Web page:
Biden-Harris Student Loan Cancellation Strategies

Biden-Harris Student Loan Announcement

The Biden-Harris Administration waited until nearly the last hour as student loan repayments would resume on September 1, 2022. The announcement only applies to Federal loans. If you privately refinanced your student loans, you are not eligible for cancellation or further repayment. 

The student loan collection will carry all of the headlines. However, perhaps the bigger story is about the PSLF waiver deadline, and they’re announcing a new income-driven repayment plan.  While the student loan cancellation announcement is making the headlines, there is much more to unpack. 

Cancellation of Student Loan Debt

The Biden-Harris administration announced the cancellation of $10,000 in federal loans and up to $20,000 for Pell Grant recipients. Debt cancellations have income eligibility requirements of $125,000 for individuals and $250,000 for married couples or heads of household.

 It’s unclear if 2021 tax returns will determine the income requirements and if they determine income by Adjusted Gross Income (AGI) or Taxable Income. My best guess is that your 2021 tax return’s AGI will determine who is eligible for cancellation. 

If you’re unsure what type of loans you have, you can sign into your account at studentaid.gov and review your aid details. 

Cancellation Will Face Challenges In Court

The Biden-Harris Administration cited the HEROS Act of 2003 as his authority to cancel student loan debt. The HEROS Act is the same law President Trump used to pause student loan payments in 2020. Some legal experts suggest that the President’s authority may be limited and require further legislation to cancel student loan debt.

There will be lawsuits that claim the Heros Act of 2003 isn’t broad enough to cover the Biden-Harris student loan cancellation announcement. Since the supreme court is conservative-leaning, it may not be time to rely on the cancellation.

Student Loan Payments Paused for “Final Time”

The Biden-Harris Administration extended the student loan repayment pause through December 31, 2022. The repayment pause gives relief to borrowers and more free credit for those pursuing Public Service Loan Forgiveness or Taxable Loan Forgiveness through an income-driven repayment plan.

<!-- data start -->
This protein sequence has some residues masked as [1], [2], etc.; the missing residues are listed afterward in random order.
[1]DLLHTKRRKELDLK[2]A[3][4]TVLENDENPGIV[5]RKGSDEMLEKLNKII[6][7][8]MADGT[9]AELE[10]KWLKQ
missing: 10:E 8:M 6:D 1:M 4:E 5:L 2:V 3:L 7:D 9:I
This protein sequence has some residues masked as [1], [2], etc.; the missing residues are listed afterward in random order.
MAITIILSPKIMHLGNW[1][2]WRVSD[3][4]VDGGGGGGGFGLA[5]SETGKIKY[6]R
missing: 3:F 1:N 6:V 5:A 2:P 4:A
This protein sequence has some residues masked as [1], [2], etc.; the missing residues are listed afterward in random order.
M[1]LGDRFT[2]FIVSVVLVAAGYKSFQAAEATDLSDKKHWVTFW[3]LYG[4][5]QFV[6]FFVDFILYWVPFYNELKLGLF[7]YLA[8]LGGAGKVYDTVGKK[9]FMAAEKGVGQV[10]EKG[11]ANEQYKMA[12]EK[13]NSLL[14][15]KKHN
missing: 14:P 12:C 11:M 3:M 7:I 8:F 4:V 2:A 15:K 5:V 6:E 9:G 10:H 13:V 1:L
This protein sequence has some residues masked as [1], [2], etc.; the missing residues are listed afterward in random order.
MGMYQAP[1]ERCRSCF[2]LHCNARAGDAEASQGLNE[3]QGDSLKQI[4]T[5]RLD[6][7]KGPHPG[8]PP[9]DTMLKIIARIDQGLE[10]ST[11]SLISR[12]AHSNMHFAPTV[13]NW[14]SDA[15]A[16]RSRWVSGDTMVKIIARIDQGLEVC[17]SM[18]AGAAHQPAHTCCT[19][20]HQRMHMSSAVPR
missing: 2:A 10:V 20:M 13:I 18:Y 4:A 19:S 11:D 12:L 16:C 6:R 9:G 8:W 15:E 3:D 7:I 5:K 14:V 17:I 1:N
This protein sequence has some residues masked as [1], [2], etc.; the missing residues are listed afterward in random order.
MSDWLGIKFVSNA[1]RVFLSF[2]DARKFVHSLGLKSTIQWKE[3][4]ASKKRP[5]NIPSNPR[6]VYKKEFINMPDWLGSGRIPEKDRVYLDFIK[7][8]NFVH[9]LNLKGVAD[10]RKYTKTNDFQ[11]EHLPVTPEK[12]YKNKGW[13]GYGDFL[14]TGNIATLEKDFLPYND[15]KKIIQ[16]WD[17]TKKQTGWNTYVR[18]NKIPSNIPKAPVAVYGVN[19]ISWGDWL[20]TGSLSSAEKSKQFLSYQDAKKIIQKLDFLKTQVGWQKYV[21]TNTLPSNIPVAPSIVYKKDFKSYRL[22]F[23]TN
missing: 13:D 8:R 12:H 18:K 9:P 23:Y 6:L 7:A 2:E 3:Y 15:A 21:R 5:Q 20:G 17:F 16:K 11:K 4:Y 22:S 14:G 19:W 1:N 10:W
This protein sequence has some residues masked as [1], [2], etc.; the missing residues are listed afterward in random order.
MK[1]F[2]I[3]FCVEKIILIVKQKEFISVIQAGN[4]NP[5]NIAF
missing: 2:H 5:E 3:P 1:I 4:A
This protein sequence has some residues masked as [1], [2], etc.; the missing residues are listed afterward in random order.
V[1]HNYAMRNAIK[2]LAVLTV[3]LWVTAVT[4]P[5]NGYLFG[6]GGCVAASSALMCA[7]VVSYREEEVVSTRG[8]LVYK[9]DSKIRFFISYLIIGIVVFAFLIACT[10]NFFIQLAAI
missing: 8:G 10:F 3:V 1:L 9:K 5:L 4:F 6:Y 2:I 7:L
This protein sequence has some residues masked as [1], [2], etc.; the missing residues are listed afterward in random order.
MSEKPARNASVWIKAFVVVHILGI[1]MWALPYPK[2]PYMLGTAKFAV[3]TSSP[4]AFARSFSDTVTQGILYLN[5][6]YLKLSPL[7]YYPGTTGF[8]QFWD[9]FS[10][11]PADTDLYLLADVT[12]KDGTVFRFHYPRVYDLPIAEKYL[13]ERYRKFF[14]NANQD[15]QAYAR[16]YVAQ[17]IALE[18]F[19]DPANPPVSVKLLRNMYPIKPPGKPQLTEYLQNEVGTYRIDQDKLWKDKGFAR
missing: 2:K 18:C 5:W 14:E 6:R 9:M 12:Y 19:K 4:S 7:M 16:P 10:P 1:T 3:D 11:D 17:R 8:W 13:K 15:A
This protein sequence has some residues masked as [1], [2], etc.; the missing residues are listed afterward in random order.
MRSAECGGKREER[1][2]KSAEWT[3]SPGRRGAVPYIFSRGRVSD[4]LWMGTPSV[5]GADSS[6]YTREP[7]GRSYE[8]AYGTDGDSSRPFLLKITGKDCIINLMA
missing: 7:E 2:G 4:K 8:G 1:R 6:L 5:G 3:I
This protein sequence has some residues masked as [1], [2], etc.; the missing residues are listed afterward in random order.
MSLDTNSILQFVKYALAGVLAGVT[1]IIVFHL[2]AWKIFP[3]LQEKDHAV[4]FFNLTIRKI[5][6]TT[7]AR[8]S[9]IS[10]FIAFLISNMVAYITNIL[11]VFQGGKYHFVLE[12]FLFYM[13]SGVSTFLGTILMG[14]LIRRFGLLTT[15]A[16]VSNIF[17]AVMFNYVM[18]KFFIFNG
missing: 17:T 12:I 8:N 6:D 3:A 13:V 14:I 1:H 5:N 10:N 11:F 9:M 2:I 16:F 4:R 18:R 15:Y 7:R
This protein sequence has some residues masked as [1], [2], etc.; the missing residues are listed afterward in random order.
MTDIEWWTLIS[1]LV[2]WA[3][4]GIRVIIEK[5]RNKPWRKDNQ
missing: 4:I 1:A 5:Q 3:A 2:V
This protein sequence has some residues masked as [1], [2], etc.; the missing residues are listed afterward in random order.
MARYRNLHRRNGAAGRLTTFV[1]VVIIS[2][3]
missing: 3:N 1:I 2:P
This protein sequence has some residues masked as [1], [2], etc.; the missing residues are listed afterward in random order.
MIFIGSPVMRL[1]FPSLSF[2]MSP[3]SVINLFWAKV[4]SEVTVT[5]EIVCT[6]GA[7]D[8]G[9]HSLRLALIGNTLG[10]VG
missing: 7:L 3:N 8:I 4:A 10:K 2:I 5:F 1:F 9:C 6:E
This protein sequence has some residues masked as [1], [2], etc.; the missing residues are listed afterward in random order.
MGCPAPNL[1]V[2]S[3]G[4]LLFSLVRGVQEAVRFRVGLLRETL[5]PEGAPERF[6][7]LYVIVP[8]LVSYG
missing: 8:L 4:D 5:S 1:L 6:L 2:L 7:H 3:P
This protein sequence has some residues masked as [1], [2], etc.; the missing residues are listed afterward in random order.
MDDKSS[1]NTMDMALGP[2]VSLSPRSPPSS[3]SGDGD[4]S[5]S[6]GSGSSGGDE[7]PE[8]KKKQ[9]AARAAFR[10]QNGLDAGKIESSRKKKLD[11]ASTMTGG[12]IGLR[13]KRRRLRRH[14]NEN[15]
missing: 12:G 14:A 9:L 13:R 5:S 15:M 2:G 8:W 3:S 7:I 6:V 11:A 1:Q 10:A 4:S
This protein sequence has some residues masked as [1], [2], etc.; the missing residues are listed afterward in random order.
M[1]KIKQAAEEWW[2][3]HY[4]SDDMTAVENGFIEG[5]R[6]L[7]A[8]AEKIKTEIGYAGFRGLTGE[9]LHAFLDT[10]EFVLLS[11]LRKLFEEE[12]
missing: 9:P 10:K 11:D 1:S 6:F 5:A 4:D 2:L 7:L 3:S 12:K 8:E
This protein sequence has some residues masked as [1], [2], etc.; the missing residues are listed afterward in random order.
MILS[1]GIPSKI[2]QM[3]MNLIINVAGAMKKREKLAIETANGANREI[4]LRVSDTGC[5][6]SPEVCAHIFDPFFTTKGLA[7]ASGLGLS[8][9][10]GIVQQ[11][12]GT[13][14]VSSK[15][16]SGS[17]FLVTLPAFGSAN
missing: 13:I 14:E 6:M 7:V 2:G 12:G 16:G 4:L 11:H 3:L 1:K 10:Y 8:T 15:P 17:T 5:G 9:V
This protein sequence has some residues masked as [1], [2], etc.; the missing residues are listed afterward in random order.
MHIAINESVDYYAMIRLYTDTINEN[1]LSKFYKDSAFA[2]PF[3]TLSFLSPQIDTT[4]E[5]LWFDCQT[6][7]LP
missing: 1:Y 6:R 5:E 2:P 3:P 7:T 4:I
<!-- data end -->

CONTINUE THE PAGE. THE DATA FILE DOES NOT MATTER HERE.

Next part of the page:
You don’t need to take action, as this will automatically be applied to your federal loans again. While it’s not impossible, I wouldn’t expect another repayment pause extension while making financial decisions moving forward. 

Temporary Extended Public Service Loan Forgiveness Waiver – October 31, 2022

The PSLF waiver allows borrowers the opportunity to qualify past payments for PSLF. The requirements for PSLF are stringent. You had to have the correct type of employer, the type of loan, and be on the right repayment plan. The PSLF waiver allows you to certify payments if you previously didn’t have the right loan type or repayment plan.

I am disappointed that this deadline stayed the same. There’s enormous potential for meaningful student loan forgiveness with the PSLF waiver. 

Read more here: www.archfinancialplanning.com/pslf-waiver 

New Income-Driven Repayment (IDR) Plan

The new IDR plan is said to cap payments at 5% of discretionary income vs. 10% on PAYE and REPAYE. The federal government will cover your unpaid monthly interest. Lastly, the timeline for forgiveness under the new proposed IDR plan is only ten years as opposed to 20 or 25 under current plans for balances with $12,000 or less.

This plan’s fine details will determine whether it’s viable for student loan borrowers. At first glance, it seems like a possible solution for dentists and physicians in residency. 

Bottom Line

There’s still no straightforward path for student loan borrowers. I’m glad the Biden-Harris administration announced the decision to extend the repayment pause (finally). Lastly, the new IDR plan may be the most significant part of this announcement.

I look forward to sharing more with you in the future. 


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